Even if they aren't used regularly, crates are a good tool if your dog is unpredictable, anxious or fearful around strangers and you suddenly need to let those strangers into your house.Both of my dogs spent a fair amount of time crated when I first adopted them (or in Boca's case, when I took her on as a foster dog). I don't believe dogs should be crated more than five hours at a time on a regular basis, but when introducing a puppy or new dog into a household, it is a temporary way to slowly introduce them to more freedom. Ruby quickly proved that she could be trusted home alone (I keep her in the gated kitchen/dining room so my senior cat can have the run of the rest of the house), and we pretty much abandoned the crate after the first few months. Ruby doesn't love her crate and never goes in it on her own if the door is left open.
Boca, on the other hand, seems to like her crate enough to sleep in it voluntarily sometimes, take comfort there during thunderstorms, and it's where I prefer her to go when I feed high-value, long-lasting chew treats like bully sticks, so that there are no quarrels between sisters. While she can also be trusted free in the house, I have continued to crate Boca in the mornings during the week, and she spends afternoons in the kitchen with Ruby. This arrangement works well and I think it gives them some quiet time apart from each other.
Recently I was reminded of a good reason to keep up with their crate training when I had to have some HVAC service people in the house. Despite her reactivity, Ruby has thus far been good about strangers coming to the house, but they have always been people I know and maybe that made a difference for her. She did not like the first repairman and I quickly realized she would need to be crated while he was there. Boca is fearful of strange men, particularly if they are wearing hats, sunglasses, or carrying things. I got them both safely secured, and although Ruby did a lot of whining, she did eventually settle down and chew a bully stick. We had to repeat the whole routine the following day to get another estimate.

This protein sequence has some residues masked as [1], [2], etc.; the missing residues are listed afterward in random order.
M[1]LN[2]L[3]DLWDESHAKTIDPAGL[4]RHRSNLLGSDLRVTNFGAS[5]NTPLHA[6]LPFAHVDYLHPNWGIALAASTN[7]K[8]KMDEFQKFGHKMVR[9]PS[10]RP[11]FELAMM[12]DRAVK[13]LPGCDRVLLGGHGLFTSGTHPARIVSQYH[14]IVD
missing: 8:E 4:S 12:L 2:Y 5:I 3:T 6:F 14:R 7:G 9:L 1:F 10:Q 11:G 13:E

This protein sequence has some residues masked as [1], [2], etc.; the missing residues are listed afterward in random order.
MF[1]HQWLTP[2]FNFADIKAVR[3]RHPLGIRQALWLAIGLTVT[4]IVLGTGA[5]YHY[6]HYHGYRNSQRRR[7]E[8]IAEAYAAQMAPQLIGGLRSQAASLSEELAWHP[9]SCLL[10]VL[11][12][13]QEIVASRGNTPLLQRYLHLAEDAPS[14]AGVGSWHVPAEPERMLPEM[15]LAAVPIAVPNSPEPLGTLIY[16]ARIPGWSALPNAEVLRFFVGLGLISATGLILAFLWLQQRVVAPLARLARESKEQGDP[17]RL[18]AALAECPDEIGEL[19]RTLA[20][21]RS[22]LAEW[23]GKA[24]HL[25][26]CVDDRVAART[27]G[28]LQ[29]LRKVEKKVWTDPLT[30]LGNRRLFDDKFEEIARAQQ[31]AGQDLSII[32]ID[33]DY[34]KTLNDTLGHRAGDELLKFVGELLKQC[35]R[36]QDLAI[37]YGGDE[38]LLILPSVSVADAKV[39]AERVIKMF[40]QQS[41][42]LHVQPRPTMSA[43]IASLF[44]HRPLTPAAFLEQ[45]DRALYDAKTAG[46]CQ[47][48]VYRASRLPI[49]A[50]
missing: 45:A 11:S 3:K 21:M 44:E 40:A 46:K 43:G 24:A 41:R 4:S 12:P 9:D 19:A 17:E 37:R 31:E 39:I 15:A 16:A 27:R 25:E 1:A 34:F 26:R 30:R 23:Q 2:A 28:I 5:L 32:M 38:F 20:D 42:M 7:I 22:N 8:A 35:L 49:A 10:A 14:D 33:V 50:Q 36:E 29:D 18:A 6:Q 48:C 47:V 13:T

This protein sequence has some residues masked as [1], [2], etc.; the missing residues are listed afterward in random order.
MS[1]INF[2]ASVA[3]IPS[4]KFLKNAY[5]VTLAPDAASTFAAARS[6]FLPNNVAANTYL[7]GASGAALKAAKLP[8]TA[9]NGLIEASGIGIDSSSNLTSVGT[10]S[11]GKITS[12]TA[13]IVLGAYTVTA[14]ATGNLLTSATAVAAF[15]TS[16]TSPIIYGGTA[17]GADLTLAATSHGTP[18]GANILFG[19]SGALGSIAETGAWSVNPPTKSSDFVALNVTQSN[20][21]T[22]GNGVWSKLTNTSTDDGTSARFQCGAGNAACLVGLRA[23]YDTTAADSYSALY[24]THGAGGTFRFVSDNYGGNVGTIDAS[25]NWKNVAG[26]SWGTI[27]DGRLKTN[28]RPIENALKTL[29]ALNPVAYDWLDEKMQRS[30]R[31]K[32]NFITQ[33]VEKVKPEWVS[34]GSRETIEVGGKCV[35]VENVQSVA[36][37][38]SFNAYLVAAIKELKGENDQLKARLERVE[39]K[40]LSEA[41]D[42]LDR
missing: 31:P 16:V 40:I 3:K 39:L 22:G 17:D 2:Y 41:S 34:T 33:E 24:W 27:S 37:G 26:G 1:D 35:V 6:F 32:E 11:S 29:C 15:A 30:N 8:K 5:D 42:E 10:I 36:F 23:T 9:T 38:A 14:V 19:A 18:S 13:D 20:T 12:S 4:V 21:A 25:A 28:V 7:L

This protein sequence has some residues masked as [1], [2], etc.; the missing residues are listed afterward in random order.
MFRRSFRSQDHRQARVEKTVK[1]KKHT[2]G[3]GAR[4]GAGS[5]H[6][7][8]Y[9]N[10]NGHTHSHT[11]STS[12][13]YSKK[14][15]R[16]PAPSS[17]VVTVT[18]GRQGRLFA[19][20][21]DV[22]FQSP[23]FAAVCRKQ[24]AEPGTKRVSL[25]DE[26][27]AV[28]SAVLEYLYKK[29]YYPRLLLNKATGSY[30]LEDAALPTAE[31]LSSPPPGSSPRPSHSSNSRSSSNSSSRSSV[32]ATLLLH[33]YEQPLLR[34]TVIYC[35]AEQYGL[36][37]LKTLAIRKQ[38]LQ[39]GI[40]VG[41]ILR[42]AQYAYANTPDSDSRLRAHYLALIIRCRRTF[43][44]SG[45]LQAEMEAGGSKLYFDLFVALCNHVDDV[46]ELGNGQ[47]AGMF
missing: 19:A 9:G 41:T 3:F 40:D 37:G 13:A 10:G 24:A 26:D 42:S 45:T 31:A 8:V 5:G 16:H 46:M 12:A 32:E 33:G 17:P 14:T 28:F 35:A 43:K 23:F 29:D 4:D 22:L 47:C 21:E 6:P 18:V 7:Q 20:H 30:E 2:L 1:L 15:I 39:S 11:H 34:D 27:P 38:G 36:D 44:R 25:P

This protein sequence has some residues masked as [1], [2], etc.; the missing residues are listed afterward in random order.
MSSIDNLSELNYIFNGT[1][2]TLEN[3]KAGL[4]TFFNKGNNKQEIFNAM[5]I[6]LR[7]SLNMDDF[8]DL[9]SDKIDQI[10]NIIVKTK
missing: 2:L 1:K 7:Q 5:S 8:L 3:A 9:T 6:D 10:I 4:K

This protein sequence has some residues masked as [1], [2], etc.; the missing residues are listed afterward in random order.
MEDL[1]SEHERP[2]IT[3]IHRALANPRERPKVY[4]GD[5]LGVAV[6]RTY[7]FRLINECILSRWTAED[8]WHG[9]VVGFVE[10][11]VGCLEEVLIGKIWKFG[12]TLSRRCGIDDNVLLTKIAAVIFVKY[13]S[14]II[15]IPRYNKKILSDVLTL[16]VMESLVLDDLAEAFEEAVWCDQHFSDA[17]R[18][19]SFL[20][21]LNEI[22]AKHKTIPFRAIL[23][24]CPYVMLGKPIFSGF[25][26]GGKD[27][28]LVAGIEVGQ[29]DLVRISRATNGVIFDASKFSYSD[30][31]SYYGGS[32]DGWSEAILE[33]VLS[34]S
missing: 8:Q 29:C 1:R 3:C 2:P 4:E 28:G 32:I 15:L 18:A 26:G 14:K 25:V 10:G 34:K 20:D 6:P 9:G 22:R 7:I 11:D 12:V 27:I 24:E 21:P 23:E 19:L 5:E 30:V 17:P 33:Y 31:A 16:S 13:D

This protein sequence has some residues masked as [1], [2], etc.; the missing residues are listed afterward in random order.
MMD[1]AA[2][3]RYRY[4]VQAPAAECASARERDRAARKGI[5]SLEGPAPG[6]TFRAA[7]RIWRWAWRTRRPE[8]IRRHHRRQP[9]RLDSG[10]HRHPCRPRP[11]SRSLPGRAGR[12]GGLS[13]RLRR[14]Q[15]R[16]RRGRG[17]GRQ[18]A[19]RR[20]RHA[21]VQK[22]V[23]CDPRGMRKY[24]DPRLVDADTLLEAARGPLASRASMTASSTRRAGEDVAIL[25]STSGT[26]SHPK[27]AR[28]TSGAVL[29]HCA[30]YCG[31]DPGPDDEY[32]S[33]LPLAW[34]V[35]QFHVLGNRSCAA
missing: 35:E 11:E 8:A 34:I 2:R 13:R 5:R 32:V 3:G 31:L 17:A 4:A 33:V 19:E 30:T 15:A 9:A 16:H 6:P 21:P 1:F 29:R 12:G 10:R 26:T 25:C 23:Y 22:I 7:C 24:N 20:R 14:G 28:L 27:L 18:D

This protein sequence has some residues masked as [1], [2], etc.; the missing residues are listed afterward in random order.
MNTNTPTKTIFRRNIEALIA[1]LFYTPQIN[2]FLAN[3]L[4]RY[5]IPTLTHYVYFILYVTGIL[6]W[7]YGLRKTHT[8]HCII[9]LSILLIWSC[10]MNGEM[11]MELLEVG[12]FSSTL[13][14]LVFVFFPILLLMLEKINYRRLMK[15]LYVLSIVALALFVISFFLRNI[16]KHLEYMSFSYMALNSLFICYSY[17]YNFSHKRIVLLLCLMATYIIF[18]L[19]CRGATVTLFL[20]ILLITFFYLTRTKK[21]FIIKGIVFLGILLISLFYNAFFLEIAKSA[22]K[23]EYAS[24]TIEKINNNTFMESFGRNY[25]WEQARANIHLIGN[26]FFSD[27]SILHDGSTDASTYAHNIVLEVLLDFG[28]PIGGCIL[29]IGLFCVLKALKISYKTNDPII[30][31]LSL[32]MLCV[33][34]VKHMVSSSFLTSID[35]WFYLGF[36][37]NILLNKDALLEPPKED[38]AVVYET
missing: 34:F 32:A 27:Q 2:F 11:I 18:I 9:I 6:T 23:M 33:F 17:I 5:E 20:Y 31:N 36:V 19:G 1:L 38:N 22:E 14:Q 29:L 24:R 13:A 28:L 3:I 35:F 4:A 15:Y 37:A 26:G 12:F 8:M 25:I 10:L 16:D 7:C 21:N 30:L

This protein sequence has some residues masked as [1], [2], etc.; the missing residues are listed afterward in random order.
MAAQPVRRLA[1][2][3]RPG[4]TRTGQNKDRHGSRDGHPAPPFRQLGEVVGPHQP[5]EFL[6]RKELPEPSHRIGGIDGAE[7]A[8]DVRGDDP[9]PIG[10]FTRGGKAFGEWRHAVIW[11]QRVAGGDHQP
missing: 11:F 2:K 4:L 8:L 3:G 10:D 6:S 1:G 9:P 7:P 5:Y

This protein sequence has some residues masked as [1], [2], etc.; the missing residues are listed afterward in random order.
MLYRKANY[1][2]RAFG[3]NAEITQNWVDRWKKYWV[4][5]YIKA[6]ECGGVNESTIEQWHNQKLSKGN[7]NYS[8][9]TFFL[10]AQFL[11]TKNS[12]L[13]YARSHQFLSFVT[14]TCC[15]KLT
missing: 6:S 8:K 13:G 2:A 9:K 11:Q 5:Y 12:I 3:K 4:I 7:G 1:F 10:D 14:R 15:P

The bad news is: I need a new furnace. Two installers will be at my house all day on Friday. I don't plan on crating the ginger sisters the entire time; in fact, it will be a perfect opportunity for me to work upstairs in my spare room and they can hang out there with me. Still, the whole experience prompted me to brush up on Ruby's crate skills, since I had to catch her and physically put her in the crate last week. She had obviously forgotten what 'go to your den' meant, and I saw it as a training opportunity.
Last night with the aid of the clicker and handfuls of smelly Only Natural Pet treats, I worked with both girls on their crate cue as well as waiting for release and staying with the crate door open. By the end of our session, Ruby and Boca were running excitedly to their dens. Ruby was laying down inside and waiting for the 'okay' before coming out. Hopefully this will make things easier the next time we need to unexpectedly utilize their crates.